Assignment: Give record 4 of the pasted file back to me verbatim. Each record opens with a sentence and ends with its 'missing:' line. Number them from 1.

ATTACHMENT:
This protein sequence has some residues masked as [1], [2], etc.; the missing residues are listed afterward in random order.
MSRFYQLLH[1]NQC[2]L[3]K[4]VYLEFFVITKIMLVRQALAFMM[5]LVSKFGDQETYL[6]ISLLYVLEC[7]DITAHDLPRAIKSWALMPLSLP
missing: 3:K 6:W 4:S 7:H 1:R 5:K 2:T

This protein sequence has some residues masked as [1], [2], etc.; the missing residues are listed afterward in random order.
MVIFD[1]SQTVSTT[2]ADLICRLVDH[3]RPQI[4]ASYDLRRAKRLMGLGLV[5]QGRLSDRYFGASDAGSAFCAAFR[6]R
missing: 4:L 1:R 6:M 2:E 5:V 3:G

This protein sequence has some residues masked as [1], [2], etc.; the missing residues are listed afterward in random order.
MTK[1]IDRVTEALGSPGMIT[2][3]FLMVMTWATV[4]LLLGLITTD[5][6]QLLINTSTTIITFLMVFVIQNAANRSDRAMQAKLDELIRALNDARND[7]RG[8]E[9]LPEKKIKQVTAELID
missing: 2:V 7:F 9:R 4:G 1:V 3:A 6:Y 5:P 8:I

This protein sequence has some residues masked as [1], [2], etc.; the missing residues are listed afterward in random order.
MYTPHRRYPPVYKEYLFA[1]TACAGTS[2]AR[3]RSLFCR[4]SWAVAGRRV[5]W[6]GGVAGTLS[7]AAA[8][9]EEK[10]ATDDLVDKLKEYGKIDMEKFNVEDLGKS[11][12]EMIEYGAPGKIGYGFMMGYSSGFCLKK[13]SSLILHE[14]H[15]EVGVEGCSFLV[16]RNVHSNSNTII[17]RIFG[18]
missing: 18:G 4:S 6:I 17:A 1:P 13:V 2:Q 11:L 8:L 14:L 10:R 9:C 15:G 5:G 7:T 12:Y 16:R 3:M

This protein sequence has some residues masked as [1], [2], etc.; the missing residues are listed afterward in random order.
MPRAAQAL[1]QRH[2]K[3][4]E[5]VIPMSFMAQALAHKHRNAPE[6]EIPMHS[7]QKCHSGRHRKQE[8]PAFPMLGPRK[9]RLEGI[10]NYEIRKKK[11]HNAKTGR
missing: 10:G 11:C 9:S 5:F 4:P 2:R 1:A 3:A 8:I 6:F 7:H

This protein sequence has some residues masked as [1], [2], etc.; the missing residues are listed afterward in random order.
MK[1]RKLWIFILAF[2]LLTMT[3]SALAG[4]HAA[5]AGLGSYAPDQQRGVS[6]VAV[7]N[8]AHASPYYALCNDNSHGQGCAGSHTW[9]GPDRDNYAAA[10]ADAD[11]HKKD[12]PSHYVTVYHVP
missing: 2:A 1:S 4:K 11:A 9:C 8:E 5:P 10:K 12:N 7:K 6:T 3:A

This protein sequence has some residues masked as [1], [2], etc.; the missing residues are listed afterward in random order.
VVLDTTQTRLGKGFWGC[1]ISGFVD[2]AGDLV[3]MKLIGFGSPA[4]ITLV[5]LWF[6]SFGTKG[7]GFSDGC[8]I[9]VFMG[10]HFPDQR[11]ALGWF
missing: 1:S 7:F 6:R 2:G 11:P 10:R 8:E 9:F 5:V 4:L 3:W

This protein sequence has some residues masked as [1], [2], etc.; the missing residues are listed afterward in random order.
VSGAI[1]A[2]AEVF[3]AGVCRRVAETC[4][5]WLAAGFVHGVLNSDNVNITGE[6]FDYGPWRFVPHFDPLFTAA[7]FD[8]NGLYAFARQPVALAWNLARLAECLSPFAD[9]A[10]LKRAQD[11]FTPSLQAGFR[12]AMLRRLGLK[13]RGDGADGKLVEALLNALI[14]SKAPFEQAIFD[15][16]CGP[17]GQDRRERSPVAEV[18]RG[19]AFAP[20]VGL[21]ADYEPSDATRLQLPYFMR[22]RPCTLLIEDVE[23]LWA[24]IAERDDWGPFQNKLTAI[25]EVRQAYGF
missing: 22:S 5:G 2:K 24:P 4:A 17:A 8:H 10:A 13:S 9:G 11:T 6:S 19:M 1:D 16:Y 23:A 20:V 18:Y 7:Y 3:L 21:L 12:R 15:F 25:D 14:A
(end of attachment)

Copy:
This protein sequence has some residues masked as [1], [2], etc.; the missing residues are listed afterward in random order.
MYTPHRRYPPVYKEYLFA[1]TACAGTS[2]AR[3]RSLFCR[4]SWAVAGRRV[5]W[6]GGVAGTLS[7]AAA[8][9]EEK[10]ATDDLVDKLKEYGKIDMEKFNVEDLGKS[11][12]EMIEYGAPGKIGYGFMMGYSSGFCLKK[13]SSLILHE[14]H[15]EVGVEGCSFLV[16]RNVHSNSNTII[17]RIFG[18]
missing: 18:G 4:S 6:I 17:A 1:P 13:V 2:Q 11:L 8:L 14:L 10:R 9:C 15:G 5:G 7:T 12:Y 16:R 3:M